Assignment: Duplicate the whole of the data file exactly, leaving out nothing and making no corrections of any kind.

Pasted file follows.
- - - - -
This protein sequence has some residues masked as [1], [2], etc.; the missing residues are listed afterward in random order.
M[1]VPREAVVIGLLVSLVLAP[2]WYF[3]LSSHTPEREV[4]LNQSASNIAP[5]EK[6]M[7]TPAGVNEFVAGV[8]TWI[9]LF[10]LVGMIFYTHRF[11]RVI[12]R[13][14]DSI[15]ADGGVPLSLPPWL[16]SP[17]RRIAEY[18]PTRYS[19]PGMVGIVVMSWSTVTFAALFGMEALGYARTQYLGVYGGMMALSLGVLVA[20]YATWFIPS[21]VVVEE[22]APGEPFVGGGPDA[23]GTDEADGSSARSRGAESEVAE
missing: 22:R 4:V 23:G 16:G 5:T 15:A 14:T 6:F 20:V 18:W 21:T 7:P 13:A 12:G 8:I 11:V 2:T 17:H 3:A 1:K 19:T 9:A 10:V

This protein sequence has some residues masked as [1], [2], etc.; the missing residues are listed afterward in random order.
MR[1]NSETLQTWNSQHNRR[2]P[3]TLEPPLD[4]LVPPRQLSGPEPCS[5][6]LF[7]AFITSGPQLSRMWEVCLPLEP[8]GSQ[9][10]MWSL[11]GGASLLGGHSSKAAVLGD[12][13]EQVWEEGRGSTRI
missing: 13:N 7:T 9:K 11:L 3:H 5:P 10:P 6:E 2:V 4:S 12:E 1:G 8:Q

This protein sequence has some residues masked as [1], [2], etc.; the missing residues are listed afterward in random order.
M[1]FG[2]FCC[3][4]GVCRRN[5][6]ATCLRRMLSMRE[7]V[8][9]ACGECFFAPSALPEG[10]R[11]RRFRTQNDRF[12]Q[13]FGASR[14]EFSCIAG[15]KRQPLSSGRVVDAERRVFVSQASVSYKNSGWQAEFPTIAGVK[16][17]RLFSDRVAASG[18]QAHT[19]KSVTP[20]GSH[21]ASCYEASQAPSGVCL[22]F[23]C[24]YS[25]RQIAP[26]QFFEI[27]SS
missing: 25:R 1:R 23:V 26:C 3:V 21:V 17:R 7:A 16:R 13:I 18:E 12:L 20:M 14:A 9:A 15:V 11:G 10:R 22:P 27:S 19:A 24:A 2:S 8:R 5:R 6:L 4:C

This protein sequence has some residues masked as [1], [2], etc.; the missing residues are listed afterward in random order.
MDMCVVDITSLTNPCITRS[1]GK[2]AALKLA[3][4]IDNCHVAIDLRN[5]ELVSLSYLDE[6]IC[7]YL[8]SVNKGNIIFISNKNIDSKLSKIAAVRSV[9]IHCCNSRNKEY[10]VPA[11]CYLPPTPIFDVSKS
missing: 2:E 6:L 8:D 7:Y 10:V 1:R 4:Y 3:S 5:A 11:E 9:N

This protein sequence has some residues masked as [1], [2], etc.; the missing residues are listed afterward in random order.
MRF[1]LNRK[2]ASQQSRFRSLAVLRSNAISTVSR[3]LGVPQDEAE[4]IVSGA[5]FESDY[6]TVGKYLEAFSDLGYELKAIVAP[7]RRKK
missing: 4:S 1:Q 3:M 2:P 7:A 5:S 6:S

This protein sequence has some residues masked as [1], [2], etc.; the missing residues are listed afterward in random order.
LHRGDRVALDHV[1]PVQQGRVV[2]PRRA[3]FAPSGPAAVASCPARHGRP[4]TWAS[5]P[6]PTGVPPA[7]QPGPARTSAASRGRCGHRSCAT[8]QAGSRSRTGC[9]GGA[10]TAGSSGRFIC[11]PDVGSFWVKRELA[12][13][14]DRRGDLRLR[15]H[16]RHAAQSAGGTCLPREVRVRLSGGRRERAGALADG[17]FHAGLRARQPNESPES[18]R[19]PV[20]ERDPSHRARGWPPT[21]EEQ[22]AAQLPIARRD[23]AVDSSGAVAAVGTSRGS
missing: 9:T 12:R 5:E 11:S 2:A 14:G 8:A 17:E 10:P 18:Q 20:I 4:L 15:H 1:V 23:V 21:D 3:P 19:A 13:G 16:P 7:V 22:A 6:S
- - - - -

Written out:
This protein sequence has some residues masked as [1], [2], etc.; the missing residues are listed afterward in random order.
M[1]VPREAVVIGLLVSLVLAP[2]WYF[3]LSSHTPEREV[4]LNQSASNIAP[5]EK[6]M[7]TPAGVNEFVAGV[8]TWI[9]LF[10]LVGMIFYTHRF[11]RVI[12]R[13][14]DSI[15]ADGGVPLSLPPWL[16]SP[17]RRIAEY[18]PTRYS[19]PGMVGIVVMSWSTVTFAALFGMEALGYARTQYLGVYGGMMALSLGVLVA[20]YATWFIPS[21]VVVEE[22]APGEPFVGGGPDA[23]GTDEADGSSARSRGAESEVAE
missing: 22:R 4:V 23:G 16:G 5:T 15:A 14:T 6:F 20:V 18:W 21:T 7:P 13:A 12:G 8:I 11:V 2:T 17:H 3:A 1:K 19:T 9:A 10:V

This protein sequence has some residues masked as [1], [2], etc.; the missing residues are listed afterward in random order.
MR[1]NSETLQTWNSQHNRR[2]P[3]TLEPPLD[4]LVPPRQLSGPEPCS[5][6]LF[7]AFITSGPQLSRMWEVCLPLEP[8]GSQ[9][10]MWSL[11]GGASLLGGHSSKAAVLGD[12][13]EQVWEEGRGSTRI
missing: 13:N 7:T 9:K 11:L 3:H 5:P 10:P 6:E 2:V 4:S 12:E 1:G 8:Q

This protein sequence has some residues masked as [1], [2], etc.; the missing residues are listed afterward in random order.
M[1]FG[2]FCC[3][4]GVCRRN[5][6]ATCLRRMLSMRE[7]V[8][9]ACGECFFAPSALPEG[10]R[11]RRFRTQNDRF[12]Q[13]FGASR[14]EFSCIAG[15]KRQPLSSGRVVDAERRVFVSQASVSYKNSGWQAEFPTIAGVK[16][17]RLFSDRVAASG[18]QAHT[19]KSVTP[20]GSH[21]ASCYEASQAPSGVCL[22]F[23]C[24]YS[25]RQIAP[26]QFFEI[27]SS
missing: 25:R 1:R 23:V 26:C 3:V 21:V 17:R 7:A 16:R 13:I 18:E 12:L 20:M 14:A 9:A 15:V 11:G 10:R 22:P 27:S 19:A 24:A 2:S 8:R 5:R 6:L 4:C

This protein sequence has some residues masked as [1], [2], etc.; the missing residues are listed afterward in random order.
MDMCVVDITSLTNPCITRS[1]GK[2]AALKLA[3][4]IDNCHVAIDLRN[5]ELVSLSYLDE[6]IC[7]YL[8]SVNKGNIIFISNKNIDSKLSKIAAVRSV[9]IHCCNSRNKEY[10]VPA[11]CYLPPTPIFDVSKS
missing: 2:E 6:L 8:D 7:Y 10:V 1:R 4:Y 3:S 5:A 11:E 9:N

This protein sequence has some residues masked as [1], [2], etc.; the missing residues are listed afterward in random order.
MRF[1]LNRK[2]ASQQSRFRSLAVLRSNAISTVSR[3]LGVPQDEAE[4]IVSGA[5]FESDY[6]TVGKYLEAFSDLGYELKAIVAP[7]RRKK
missing: 4:S 1:Q 3:M 2:P 7:A 5:S 6:S

This protein sequence has some residues masked as [1], [2], etc.; the missing residues are listed afterward in random order.
LHRGDRVALDHV[1]PVQQGRVV[2]PRRA[3]FAPSGPAAVASCPARHGRP[4]TWAS[5]P[6]PTGVPPA[7]QPGPARTSAASRGRCGHRSCAT[8]QAGSRSRTGC[9]GGA[10]TAGSSGRFIC[11]PDVGSFWVKRELA[12][13][14]DRRGDLRLR[15]H[16]RHAAQSAGGTCLPREVRVRLSGGRRERAGALADG[17]FHAGLRARQPNESPES[18]R[19]PV[20]ERDPSHRARGWPPT[21]EEQ[22]AAQLPIARRD[23]AVDSSGAVAAVGTSRGS
missing: 9:T 12:R 5:E 11:S 2:A 14:G 8:A 17:E 10:P 18:Q 20:I 4:L 15:H 1:V 23:V 21:D 3:P 19:A 13:G 16:P 7:V 22:A 6:S